The non-partisan U.S. Conference of Mayors voted on Saturday to pass a resolution in support of women’s reproductive rights and funding for Planned Parenthood.
The group, made up on representatives from about 1200 cities, held their 80th annual meeting in Orlando, Florida and as Laura Bassett reports, took up the resolution in specific response to the ongoing attacks on women’s health by the right. “When it comes to reproductive health decisions, nobody knows better than an individual woman what is best for herself and her family,” New York Mayor Michael Bloomberg said in a statement. “New York City is committed to supporting a woman’s right to choose and ensuring that all New Yorkers have the information, and access to care, they need to make safe and healthy decisions.”
The resolution offers a worst-of-the-worst look at state and federal lawmakers’ attempts to restrict women’s access to abortion and family planning services, including attempts to mandate ultrasounds before abortions, 20 week abortion bans, efforts to compel the IRS to audit rape survivors who have abortions and allow hospitals to refuse emergency abortion care to women. The mayors promise to fight back against these efforts in the future and to speak out on behalf of their female constituents.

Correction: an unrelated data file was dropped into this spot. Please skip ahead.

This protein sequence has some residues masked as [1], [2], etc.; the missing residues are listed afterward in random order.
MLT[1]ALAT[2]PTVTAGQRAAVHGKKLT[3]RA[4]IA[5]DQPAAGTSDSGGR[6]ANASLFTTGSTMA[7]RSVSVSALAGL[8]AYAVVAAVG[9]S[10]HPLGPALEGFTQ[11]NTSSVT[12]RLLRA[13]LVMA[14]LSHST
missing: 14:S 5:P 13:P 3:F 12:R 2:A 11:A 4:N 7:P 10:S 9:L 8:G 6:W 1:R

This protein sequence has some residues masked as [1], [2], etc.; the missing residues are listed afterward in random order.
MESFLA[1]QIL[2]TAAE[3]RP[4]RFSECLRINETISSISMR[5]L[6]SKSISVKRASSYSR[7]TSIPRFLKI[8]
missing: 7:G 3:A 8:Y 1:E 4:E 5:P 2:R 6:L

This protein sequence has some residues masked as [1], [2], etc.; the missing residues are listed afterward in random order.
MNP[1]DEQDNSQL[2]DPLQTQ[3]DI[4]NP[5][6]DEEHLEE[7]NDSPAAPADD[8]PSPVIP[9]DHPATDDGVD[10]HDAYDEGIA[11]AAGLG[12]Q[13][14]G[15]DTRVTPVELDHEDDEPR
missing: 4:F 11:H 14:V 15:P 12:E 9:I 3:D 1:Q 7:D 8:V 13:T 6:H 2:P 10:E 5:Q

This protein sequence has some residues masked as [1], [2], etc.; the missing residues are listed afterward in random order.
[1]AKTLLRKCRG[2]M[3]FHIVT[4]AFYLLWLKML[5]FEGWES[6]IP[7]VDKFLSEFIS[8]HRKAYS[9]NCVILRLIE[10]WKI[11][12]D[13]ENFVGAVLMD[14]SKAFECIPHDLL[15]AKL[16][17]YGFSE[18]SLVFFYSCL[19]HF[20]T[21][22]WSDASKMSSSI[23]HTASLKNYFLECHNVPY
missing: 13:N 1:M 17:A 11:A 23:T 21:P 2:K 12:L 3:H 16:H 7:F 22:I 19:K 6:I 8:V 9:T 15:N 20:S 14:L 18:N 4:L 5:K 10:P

Nancy Keenan, president of NARAL Pro-Choice America, said she was “inspired” by the coalition’s move.
“In a political climate with so much hostility toward women’s freedom and privacy, I am thrilled to see more leaders respecting a woman’s ability to make her own decisions regarding her health and privacy,” Keenan said. “These mayors collectively represent millions of Americans in communities where the public-health programs and clinics under attack by members of Congress and state legislators provide basic care for their residents. We are inspired by the mayors who supported this resolution, and we salute them for stepping up in support of women’s freedom and privacy.”
The resolution may not hold significant political sway, but it is am important symbolic commitment to women that at least some of their elected officials will not treat their lives like a political football. The next obvious step is to move beyond symbolic resolutions and toward legislation that embraces the humanity of women instead of denies it.
Photo from fibonacciblue via flickr.
Care2, Inc., its employees or advertisers.